"I just know I wouldn't want to be a ref."
Officiating in the NBA has been criticized more this season than in years past, or so it seems, with both players and coaches alike calling out the refs for their ineptitude on the court. Golden State Warriors head coach Steve Kerr is one of the many who have roasted NBA refs this season, but he recently acknowledged that "it's a tough job."
Prior to last night's win over the New York Knicks, Kerr spoke with the media about the officiating in today's NBA and sympathized with the refs who have to deal with players that are trying to fool them on a nightly basis.
"It's a tough job," he said to surrounding media. "I think what happens in this league, honestly, is that the players test the boundaries every single night. And they try to fool the refs. And why not? They're trying to win. They're trying to get to the foul line. But officiating is so hard. And it's never been more difficult because I think the players are taking more and more liberties.
"One that you see all the time now is players dribbling with one hand—and you try to get your arm in to defend him—and the player uses the off arm to literally grab the defender and flail and look like he's shooting the ball. That happens all the time. Players are smart and they're doing that. It's an offensive foul. But good luck trying to officiate that at full speed. That's impossible. These guys have a tough job. I don't know who's right and who's wrong, I just know I wouldn't want to be a ref."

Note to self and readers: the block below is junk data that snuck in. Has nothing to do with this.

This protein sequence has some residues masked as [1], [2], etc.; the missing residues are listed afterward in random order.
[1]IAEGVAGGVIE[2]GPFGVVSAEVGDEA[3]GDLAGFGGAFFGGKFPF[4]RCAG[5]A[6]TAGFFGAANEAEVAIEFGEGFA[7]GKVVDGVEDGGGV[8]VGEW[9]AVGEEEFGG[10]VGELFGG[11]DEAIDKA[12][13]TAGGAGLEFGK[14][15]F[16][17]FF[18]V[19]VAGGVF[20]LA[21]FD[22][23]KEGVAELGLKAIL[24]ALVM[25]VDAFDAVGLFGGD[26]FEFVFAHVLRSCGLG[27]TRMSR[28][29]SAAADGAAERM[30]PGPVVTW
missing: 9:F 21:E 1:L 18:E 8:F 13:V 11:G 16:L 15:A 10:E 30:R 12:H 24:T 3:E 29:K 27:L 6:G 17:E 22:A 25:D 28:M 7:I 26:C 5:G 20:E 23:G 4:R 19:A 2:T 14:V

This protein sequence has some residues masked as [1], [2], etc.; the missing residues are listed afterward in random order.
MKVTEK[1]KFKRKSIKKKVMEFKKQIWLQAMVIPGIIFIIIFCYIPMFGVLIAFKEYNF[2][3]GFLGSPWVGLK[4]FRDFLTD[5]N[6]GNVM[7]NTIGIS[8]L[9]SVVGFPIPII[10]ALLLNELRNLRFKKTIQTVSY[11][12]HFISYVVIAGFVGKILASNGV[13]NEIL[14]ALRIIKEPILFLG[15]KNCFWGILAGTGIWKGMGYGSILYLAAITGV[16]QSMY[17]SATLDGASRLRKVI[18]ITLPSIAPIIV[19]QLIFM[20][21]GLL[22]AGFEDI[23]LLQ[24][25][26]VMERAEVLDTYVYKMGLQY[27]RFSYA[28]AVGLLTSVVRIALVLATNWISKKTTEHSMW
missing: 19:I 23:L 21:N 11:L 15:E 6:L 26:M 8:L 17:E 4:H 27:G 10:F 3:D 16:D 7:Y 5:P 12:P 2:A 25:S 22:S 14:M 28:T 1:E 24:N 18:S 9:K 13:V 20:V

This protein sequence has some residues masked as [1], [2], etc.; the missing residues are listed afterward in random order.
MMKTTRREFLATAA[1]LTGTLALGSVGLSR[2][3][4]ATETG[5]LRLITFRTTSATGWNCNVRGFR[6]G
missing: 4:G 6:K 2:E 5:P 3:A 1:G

According to Barbara Baker of Newsday, Kerr also said that it was “almost a joke” the way officials protected shooters in last year’s playoffs. In discussing how the game has changed over the last twenty years, Kerr says the league now protects the shooters much more than when he was playing, which seems to echo the statement made by LeBron after the Cavs' loss to the Spurs on Sunday. LeBron told reporters, per ESPN, "We're at a point now where we protect the shooter more than the driver."
Kerr expressed a similar opinion prior to yesterday's victory. Per Newsday,
“It has changed a lot. Twenty years ago, you were allowed to literally smack the shooter on the hand, and if it was after the release, it didn’t matter,” Kerr said. “You could run into the guy. You had Reggie Miller kicking people, the refs didn’t know who was fouling whom. Now there’s a huge emphasis on protecting shooters to the point where last year in the playoffs, it felt like it was almost a joke. Ten fouls on three-point shots a game, where one guy is grabbing the other guy’s arm and flailing and flopping.”